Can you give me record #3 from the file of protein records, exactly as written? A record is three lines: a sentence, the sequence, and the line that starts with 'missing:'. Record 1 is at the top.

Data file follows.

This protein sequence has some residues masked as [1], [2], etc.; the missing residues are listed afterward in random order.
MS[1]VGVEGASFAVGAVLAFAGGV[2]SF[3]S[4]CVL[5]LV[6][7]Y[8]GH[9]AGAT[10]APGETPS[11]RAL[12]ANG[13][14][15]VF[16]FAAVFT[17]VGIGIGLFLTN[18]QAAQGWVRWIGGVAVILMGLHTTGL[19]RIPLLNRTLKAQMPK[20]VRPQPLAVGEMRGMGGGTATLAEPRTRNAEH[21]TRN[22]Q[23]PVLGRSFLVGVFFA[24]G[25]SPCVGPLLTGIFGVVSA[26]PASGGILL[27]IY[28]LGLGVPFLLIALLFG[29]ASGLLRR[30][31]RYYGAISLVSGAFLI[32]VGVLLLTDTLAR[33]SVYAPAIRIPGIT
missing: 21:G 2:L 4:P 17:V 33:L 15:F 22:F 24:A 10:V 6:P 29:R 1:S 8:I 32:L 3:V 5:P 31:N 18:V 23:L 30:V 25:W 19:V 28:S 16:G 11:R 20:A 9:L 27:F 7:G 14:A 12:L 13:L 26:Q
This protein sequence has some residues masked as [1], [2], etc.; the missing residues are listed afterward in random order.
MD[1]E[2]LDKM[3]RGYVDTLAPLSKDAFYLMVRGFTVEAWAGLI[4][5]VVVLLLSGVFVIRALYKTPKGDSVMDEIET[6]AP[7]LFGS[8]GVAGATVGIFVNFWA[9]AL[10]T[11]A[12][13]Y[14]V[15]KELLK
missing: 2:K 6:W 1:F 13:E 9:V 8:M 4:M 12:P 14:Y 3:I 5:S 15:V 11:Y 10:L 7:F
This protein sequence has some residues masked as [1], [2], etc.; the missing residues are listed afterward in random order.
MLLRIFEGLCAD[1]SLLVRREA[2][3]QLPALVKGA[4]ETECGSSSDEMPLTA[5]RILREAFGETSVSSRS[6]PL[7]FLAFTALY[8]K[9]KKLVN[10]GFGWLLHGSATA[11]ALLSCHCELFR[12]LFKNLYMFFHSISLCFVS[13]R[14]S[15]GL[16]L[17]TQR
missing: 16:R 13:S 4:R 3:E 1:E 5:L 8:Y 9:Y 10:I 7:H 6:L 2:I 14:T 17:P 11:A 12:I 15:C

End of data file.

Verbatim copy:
This protein sequence has some residues masked as [1], [2], etc.; the missing residues are listed afterward in random order.
MLLRIFEGLCAD[1]SLLVRREA[2][3]QLPALVKGA[4]ETECGSSSDEMPLTA[5]RILREAFGETSVSSRS[6]PL[7]FLAFTALY[8]K[9]KKLVN[10]GFGWLLHGSATA[11]ALLSCHCELFR[12]LFKNLYMFFHSISLCFVS[13]R[14]S[15]GL[16]L[17]TQR
missing: 16:R 13:S 4:R 3:E 1:E 5:L 8:Y 9:Y 10:I 7:H 6:L 2:I 14:T 17:P 11:A 12:I 15:C